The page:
"The Committee welcomed that important step and expressed the hope that the declaration will be fully implemented.  They expressed their support for the Palestine Liberation Organization, the representative of the Palestinian people, in its efforts to build a Palestinian national authority on Palestinian soil, including Jerusalem, towards the establishment of an independent Palestinian state. The Committee emphasized the need for the early commencement of the permanent status negotiations on the basis of international legitimacy, which shall cover the remaining issues, including: Jerusalem refugees, settlements, security arrangements, borders, relations and cooperation with other neighbours, and other issues of common interest.  The Committee also hailed the sacrifices made by the Palestinian people in their long struggle to achieve their inalienable rights, and reaffirmed the position of principle of the Non-Aligned Movement in support of the implementation of those inalienable rights.

"The Committee stressed the need to expeditiously take further steps with regard to the Arab-Israeli conflict, which are essential for the achievement of a comprehensive, just and lasting peace in the Middle East, which include the withdrawal of Israel from all the occupied Palestinian and other Arab territories including the Syrian Golan Heights, Southern Lebanon and Jerusalem.

"The Committee further reaffirmed the permanent responsibility of the United Nations towards the question of Palestine until it is solved in all its aspects, and stressed the need for an effective and broad role for the United Nations in the peace process and in providing all kinds of assistance to the Palestinian people.  The Committee welcomed the steps taken by the Secretary-General of the United Nations in this regard.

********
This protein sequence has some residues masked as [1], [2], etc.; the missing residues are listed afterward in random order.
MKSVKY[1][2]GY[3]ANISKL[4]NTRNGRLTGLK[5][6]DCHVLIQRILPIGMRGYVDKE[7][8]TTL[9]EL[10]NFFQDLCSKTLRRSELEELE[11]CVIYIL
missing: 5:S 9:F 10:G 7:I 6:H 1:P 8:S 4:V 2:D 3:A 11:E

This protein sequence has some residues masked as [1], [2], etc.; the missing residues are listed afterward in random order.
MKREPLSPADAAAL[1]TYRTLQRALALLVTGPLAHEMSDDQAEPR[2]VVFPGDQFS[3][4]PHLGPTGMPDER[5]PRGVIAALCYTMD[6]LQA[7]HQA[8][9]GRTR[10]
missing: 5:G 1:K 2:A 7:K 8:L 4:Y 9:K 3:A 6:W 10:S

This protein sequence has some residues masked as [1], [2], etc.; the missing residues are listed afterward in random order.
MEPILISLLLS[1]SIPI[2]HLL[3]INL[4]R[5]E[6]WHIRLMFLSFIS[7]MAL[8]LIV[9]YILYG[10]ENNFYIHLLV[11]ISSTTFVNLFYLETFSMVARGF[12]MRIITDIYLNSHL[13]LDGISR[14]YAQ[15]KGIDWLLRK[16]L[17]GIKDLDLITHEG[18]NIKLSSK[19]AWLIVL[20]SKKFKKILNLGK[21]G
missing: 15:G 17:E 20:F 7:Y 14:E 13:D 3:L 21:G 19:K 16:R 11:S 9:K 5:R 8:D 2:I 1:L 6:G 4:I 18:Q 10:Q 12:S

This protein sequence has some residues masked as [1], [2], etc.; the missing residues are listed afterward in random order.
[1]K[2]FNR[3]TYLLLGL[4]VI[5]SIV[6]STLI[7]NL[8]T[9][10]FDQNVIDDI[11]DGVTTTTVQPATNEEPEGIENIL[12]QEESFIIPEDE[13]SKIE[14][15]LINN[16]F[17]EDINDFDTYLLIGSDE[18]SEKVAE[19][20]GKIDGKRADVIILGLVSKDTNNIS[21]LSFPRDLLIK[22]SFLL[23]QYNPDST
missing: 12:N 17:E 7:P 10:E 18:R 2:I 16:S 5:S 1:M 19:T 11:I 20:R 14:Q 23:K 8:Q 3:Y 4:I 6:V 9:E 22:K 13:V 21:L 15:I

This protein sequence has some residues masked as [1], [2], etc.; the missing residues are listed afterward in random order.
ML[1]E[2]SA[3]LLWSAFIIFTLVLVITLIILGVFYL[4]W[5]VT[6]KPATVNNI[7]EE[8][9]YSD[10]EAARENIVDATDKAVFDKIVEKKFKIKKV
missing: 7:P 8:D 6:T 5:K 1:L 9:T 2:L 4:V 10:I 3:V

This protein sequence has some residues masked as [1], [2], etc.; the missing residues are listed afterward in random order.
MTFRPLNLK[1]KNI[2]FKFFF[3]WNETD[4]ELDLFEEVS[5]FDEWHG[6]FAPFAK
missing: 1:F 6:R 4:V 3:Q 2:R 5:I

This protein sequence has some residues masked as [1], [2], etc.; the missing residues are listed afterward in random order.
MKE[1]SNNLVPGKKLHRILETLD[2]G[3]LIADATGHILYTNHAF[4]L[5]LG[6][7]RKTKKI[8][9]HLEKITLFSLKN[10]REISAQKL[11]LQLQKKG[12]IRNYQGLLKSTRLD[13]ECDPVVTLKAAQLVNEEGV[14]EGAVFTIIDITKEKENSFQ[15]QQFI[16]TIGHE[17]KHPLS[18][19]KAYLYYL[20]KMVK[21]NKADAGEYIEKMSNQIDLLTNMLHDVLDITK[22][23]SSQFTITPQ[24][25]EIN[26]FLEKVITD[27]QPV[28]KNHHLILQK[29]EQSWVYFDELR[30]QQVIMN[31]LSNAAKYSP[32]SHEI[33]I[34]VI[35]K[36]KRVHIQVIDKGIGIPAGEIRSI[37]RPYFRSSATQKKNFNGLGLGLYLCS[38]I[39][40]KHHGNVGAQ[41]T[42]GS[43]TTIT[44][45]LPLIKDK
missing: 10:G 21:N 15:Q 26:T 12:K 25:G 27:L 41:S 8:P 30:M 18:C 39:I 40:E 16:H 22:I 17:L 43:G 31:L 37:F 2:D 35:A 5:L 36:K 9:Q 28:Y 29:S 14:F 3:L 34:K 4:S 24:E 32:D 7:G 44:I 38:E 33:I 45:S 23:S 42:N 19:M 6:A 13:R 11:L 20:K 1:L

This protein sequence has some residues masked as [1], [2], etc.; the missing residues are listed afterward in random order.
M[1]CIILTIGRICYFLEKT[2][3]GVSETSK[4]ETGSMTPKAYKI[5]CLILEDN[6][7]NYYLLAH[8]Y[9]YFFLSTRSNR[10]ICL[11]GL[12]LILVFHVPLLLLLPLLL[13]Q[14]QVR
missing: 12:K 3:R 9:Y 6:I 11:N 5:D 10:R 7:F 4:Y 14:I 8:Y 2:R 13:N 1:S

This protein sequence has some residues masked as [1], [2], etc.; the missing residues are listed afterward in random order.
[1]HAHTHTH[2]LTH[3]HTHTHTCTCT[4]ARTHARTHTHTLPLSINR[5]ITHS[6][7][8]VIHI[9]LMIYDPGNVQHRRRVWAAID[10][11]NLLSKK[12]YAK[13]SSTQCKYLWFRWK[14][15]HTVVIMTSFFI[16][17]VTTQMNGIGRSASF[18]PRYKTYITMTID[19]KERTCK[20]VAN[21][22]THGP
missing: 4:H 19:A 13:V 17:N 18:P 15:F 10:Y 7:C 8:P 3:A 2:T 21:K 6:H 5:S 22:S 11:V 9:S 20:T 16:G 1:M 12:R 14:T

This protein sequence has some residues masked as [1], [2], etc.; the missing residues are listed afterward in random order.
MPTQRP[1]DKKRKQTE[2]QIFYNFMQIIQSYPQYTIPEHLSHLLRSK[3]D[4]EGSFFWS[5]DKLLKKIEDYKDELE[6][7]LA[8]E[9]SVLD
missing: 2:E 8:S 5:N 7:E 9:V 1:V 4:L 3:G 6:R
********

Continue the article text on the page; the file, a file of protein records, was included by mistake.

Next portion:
"The Committee decided to continue to monitor closely the developments concerning the implementation of the Declaration of Principles in accordance with its mandate."  (See A/48/455-S/26502)

VIII.  OTHER STATEMENTS ISSUED ON THE OCCASION OF THE

      ISRAELI-PALESTINIAN AGREEMENT

A number of Governments and intergovernmental organizations circulated statements at the United Nations supporting the Israeli-Palestinian agreement and expressing the hope that it would lead to a just and lasting peace in accordance with United Nations resolutions.  The following were issued:

Communiqué issued by Mr. Abdou Diouf in his dual capacity as Chairman of the Sixth Summit of the Organization of the Islamic Conference and President of the Republic of Senegal (A/47/1017)

Press statement issued by the Ministry of Foreign Affairs of the Republic of Singapore (A/48/488-S/26563)

Press release issued by the Government of El Salvador (A/48/481-S/26548)

Statement issued by the Ministry of Foreign Affairs of Myanmar (A/48/450)

Statement issued by Government of Ghana and letter from the President of that country (A/48/459)

Statement issued by the official spokesman of the Ministry of External Affairs of the Government of India (S/26459)

Statement issued by the Government of India (A/47/1024)

Statement issued by the Government of Thailand (A/48/437-S/26494)

Statement issued by the Ministry of Foreign Affairs and Worship of Bolivia (A/47/1021)